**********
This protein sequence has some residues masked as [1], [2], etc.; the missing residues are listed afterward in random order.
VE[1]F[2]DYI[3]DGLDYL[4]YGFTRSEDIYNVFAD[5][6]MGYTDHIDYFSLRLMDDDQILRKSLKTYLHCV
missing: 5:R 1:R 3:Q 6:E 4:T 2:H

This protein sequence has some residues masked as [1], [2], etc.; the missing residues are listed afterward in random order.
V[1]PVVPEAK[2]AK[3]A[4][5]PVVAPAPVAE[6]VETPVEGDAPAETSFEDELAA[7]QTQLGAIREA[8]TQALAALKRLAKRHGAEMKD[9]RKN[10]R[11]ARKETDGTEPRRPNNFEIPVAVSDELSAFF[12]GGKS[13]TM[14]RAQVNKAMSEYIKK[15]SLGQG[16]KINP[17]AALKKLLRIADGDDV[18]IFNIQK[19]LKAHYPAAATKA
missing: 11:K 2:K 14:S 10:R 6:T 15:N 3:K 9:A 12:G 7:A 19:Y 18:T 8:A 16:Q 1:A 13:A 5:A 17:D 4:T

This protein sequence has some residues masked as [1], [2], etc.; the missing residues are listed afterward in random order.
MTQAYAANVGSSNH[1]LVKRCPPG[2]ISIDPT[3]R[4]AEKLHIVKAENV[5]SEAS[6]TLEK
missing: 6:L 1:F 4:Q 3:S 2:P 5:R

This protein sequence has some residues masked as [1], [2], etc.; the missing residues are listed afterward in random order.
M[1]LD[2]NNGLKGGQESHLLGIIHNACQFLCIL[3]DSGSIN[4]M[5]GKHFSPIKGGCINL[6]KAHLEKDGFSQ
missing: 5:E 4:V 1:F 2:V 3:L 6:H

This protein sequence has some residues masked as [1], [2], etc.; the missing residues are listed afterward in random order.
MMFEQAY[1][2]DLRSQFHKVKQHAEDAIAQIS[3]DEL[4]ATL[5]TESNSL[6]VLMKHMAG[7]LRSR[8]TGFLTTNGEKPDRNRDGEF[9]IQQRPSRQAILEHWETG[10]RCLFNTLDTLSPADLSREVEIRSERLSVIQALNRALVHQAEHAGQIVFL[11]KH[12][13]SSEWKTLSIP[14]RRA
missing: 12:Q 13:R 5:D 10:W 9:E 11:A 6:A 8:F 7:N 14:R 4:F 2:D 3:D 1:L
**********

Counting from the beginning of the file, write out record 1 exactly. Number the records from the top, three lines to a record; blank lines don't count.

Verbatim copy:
This protein sequence has some residues masked as [1], [2], etc.; the missing residues are listed afterward in random order.
VE[1]F[2]DYI[3]DGLDYL[4]YGFTRSEDIYNVFAD[5][6]MGYTDHIDYFSLRLMDDDQILRKSLKTYLHCV
missing: 5:R 1:R 3:Q 6:E 4:T 2:H